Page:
Lotus Pose, or Padmasana (pod-MA-sana) as it’s called in Sanskrit, is among the iconic yoga postures. Like much of the practice, it may seem easy but it can be extremely challenging for even experienced yogis.
But that which is most challenging often reaps the greatest rewards, and lotus pose certainly lives up to that theory.
How to do Lotus Pose
You don’t want to attempt lotus without sufficiently warming up and loosening the hips.
One simple way to loosen the hips while seated is to lift on leg and cradle your shin by placing your knee in the crook of one elbow and the bottom of your foot in the opposite elbow. Rock your leg from side to side to release any tightness in your hip joint.
When you’re ready, from staff pose, bend your right leg and take hold of your right foot. Bring it up to your hip joint as you rotate your right hip open. Place your foot down so the top of your foot is in the hip crease and your heel is near your abdomen. Next, the left side. Bend your left leg to bring it closer to the body. Lift your foot and with your hands helping, bring it toward the right hip. Lower the top of the foot into the right hip crease, again bringing your heel close to your abdomen.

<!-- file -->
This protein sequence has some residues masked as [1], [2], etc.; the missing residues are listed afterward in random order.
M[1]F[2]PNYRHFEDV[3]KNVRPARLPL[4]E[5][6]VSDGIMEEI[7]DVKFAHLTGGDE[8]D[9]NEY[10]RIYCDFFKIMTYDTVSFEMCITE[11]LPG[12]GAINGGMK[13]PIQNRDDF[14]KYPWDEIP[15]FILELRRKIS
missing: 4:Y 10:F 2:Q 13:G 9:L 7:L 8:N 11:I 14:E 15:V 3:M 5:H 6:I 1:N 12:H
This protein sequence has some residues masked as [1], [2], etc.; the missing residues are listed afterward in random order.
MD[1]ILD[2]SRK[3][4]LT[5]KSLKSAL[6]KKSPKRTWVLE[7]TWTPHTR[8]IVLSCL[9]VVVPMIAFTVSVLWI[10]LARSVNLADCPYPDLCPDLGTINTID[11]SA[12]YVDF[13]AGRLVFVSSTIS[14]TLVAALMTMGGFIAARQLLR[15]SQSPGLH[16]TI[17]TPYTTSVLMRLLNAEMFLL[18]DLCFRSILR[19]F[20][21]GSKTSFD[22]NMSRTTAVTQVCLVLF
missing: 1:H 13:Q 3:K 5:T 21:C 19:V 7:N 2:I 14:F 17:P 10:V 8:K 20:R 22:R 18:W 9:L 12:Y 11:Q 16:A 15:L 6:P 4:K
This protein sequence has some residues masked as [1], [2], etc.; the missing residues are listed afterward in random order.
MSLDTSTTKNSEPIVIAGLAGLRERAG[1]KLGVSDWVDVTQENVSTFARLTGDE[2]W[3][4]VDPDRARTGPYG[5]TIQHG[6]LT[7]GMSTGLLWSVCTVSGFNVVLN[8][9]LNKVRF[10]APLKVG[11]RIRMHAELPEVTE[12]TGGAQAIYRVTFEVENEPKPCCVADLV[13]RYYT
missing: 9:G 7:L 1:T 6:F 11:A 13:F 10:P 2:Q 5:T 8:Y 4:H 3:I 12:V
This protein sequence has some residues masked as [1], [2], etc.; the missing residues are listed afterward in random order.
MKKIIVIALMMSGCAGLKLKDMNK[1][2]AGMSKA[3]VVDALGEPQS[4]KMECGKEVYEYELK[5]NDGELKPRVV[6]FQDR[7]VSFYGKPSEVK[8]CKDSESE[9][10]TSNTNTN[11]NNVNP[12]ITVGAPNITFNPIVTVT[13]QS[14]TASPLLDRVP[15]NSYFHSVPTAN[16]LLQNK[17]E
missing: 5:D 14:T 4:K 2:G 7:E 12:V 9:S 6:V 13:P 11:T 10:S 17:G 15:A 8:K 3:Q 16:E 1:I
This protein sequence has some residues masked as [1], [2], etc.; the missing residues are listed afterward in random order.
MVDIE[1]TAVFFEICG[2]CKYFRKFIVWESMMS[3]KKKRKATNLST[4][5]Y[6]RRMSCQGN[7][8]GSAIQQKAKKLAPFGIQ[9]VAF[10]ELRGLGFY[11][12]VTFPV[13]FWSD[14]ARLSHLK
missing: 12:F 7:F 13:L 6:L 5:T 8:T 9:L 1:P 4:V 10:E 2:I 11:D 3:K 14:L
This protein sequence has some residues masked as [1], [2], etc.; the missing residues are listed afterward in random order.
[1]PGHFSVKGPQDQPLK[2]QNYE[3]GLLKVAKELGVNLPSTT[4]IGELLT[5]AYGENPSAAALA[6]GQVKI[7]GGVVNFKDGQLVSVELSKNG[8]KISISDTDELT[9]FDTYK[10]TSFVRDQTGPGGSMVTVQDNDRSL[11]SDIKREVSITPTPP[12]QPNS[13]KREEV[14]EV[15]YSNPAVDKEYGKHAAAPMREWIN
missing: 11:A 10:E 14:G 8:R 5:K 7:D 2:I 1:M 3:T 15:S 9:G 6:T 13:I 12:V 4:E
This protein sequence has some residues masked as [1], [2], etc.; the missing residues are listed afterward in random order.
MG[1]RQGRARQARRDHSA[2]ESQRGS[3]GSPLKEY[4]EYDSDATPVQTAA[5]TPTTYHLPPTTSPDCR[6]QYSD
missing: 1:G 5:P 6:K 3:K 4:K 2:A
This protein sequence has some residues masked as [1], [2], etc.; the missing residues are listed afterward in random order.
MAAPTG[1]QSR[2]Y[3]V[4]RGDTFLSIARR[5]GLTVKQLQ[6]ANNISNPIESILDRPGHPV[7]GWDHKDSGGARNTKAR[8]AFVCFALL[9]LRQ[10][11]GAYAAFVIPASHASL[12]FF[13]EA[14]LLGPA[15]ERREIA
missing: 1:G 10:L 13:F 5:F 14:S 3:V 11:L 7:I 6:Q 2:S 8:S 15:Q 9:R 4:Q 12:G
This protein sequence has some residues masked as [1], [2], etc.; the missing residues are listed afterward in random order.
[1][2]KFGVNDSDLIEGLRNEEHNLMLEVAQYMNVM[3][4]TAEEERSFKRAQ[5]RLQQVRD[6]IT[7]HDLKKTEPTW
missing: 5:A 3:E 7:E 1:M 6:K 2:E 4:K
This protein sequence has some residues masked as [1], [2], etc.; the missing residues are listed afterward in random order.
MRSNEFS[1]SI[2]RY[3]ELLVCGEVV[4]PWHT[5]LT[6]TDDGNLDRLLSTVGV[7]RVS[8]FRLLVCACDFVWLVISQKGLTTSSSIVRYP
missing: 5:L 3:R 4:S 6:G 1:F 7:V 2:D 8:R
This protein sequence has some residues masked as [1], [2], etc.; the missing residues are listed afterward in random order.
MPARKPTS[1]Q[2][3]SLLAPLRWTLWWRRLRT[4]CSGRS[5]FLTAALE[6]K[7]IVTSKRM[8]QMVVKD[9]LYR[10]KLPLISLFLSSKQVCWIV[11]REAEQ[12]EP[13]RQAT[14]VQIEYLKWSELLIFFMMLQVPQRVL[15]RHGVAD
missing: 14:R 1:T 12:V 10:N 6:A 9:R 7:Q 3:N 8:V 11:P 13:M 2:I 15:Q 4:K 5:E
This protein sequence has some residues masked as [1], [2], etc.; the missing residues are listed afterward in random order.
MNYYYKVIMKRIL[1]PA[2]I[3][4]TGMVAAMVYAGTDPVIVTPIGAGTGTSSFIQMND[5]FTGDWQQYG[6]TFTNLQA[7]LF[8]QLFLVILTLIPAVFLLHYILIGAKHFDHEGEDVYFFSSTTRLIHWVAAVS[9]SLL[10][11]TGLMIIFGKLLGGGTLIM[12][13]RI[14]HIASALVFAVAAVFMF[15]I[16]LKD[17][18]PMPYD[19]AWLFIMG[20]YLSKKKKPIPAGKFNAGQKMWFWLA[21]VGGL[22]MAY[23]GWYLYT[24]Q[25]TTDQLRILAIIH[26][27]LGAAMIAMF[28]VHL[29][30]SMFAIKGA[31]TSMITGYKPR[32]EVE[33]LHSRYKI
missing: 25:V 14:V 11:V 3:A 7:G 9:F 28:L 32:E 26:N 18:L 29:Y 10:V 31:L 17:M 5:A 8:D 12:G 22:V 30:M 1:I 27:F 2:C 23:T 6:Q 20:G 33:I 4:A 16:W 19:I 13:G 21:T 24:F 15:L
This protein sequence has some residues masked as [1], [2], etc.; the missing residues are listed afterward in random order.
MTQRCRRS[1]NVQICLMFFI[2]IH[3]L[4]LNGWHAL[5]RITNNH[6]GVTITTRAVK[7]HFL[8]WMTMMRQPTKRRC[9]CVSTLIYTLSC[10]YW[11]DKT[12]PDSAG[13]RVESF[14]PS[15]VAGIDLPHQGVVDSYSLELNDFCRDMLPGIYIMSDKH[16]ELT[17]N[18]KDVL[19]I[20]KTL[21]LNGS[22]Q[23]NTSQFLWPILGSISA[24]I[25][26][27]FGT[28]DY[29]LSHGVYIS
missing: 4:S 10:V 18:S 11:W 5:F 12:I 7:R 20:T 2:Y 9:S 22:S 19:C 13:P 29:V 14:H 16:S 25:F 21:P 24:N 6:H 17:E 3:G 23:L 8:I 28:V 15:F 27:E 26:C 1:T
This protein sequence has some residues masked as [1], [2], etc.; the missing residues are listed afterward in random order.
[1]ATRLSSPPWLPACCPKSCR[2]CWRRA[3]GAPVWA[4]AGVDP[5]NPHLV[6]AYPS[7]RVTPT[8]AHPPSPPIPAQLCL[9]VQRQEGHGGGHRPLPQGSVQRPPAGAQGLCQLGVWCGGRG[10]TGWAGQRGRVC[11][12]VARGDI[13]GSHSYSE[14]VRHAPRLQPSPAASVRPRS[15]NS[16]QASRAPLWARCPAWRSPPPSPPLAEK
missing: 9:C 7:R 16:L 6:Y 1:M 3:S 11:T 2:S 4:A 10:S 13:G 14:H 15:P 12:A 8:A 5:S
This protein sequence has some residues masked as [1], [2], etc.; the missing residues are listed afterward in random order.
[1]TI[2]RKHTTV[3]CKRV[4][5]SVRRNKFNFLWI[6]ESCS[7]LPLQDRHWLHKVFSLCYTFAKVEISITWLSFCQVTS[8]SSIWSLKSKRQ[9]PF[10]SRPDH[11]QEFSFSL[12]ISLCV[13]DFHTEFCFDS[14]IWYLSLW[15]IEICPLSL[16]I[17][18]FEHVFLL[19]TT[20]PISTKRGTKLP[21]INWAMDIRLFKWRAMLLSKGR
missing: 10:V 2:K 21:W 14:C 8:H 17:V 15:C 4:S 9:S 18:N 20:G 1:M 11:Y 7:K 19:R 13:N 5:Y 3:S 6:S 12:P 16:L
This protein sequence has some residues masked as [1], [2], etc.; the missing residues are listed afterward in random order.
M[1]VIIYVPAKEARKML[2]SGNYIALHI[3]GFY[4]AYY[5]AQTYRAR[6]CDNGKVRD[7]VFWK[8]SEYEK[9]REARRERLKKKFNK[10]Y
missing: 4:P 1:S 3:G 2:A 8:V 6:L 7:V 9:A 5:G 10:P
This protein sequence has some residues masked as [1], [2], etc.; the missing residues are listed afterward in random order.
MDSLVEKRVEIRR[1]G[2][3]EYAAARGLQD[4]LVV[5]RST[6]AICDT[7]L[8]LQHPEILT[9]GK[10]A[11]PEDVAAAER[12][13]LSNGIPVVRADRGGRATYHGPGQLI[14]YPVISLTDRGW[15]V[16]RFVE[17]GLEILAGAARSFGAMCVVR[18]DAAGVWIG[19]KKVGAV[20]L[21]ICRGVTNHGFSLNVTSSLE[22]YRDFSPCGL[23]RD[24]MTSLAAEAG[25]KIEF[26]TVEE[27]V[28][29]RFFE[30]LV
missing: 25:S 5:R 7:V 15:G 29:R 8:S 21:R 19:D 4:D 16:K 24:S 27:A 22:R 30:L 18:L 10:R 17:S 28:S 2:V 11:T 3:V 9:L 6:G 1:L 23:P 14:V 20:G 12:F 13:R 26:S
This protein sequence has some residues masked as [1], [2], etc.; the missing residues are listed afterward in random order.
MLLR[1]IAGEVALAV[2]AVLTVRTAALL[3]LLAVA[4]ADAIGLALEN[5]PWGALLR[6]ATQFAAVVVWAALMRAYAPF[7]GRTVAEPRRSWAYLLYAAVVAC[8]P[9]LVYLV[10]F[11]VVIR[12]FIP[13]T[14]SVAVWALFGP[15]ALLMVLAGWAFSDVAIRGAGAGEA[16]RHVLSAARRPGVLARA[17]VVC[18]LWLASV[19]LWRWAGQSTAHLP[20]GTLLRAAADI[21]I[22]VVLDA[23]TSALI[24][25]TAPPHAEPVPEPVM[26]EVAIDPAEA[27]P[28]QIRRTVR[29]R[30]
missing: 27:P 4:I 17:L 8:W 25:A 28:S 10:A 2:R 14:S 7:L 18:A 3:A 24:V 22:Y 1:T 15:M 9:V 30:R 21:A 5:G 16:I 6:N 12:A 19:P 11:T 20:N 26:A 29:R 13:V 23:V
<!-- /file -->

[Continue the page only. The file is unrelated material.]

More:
At this point, your weight should be on your sit bones and spine straight. With your legs and upper body in position, rest your hands gently on your thighs or knees, turned up with tips of the thumb and first finger touching.
Precautions in Lotus
This posture creates a lot of stretch through the hips and legs. If you feel any strain on your knees, modify the pose.
Tips for Beginners
This pose can take time and patience depending on your body. If this is too much for you, start with half lotus with just the right leg raised to rest in the left hip crease and the left leg folded under the right. Repeat this on the other side to work both hips and legs equally. If you can’t reach your hip crease, that’s ok. Listen to your body.
When you’re ready move toward the complete posture.
You may find it easier to get your feet into position by leaning back slightly and then returning your weight to a neutral position.
It may also help your ankles to flex your feet slightly and think about pressing your heels into your belly.
Benefits of Lotus Pose
People often talk about holding stress in the back and shoulders, but the hips also often serve as a reservoir for restrained emotions which can lead to tightness and blocked energy. Lotus forces the release of those withheld emotions, thereby helping to calm the mind and increase awareness.
It also calls for sitting with an erect spine, which helps to encourage the flow of energy.
Additional Padmasana stretches the ankles and knees, improving posture and stimulating the bladder and pelvis, which means it helps with menstrual discomfort and childbirth.
Like its namesake that grows out of the muck to become a flower able to let mud slide right off of it, with practice, you too will be able to let negative energy slip away and let your light shine through for all to share.